Gabriel Schoenfeld, who was the chess columnist of the New York Sun when I was its managing editor, is a senior fellow at the Hudson Institute and the author of the fine new book Necessary Secrets: National Security, the Media, and the Rule of Law.
He spoke to FutureOfCapitalism.com this morning by phone about the 92,000 classified documents about the allied war effort in Afghanistan that have just been published by the Wikileaks Web site and three major news organizations.
I asked if any crimes had been committed. Mr. Schoenfeld replied, "Clearly, there was a leaker somewhere in the government. He clearly violated a whole bunch of laws." He said it is possible that the documents also make public other sorts of information, such as signal intelligence or the identities of American agents, whose publication falls within categories that are expressly outlawed.
I asked if Wikileaks's "offshore" status puts them outside the reach of American law. "As a practical matter, we're not going to be able to go after them," Mr. Schoenfeld said, speculating that even a covert CIA operation to disable the group's servers would face a difficult time succeeding.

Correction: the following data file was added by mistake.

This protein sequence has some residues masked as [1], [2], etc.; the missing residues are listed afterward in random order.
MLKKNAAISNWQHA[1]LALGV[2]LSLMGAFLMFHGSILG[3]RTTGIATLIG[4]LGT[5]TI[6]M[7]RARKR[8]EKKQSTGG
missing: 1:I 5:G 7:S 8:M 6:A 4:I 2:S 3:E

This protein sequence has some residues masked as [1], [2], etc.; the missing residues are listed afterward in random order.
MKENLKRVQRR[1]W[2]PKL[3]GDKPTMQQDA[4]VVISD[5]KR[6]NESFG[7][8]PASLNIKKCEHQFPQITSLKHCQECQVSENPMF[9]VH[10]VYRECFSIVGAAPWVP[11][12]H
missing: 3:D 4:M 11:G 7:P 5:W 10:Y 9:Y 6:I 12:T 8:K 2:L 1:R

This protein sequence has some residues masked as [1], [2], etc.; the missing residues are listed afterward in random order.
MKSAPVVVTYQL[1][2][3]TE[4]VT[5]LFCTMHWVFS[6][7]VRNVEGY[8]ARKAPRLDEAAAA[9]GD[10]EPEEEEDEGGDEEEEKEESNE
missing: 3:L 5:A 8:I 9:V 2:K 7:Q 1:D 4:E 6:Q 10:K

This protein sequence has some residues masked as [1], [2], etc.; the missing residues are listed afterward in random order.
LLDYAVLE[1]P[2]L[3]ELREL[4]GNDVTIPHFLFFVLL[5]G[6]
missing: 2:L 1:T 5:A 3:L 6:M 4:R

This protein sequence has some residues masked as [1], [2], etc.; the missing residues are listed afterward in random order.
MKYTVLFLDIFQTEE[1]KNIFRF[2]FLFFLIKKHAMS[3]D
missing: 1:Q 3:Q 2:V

I asked what he made of the New York Times's decision to publish the documents, and he said that compared to some of the other things the paper has done in the past, this action wasn't as bad, because the paper was "just republishing" documents already up on another Web site, and that it therefore wasn't doing a great deal of additional harm. He said he thought the Obama administration's decision to ask the Times to ask Wikileaks to withhold some information was "bizarre" and "strange," because it put the administration in "almost a position of weakness."
Even so, he said, this document dump is "much more damaging on its face than the Pentagon Papers," because the Pentagon Papers dealt mainly with historical events leading up to the Vietnam War, while the Wikileaks documents involve what is happening now, in the middle of the war.
I said I found it somewhat ironical that a liberal Democratic administration was being afflicted by these sorts of leaks and complaining about them, since we usually think of these things in terms of a liberal press publishing leaks about a Republican war effort. He said that the Obama administration has been taking a pretty hard line in going after leakers and that there is some evidence that the president himself is "particularly irked" by leaks.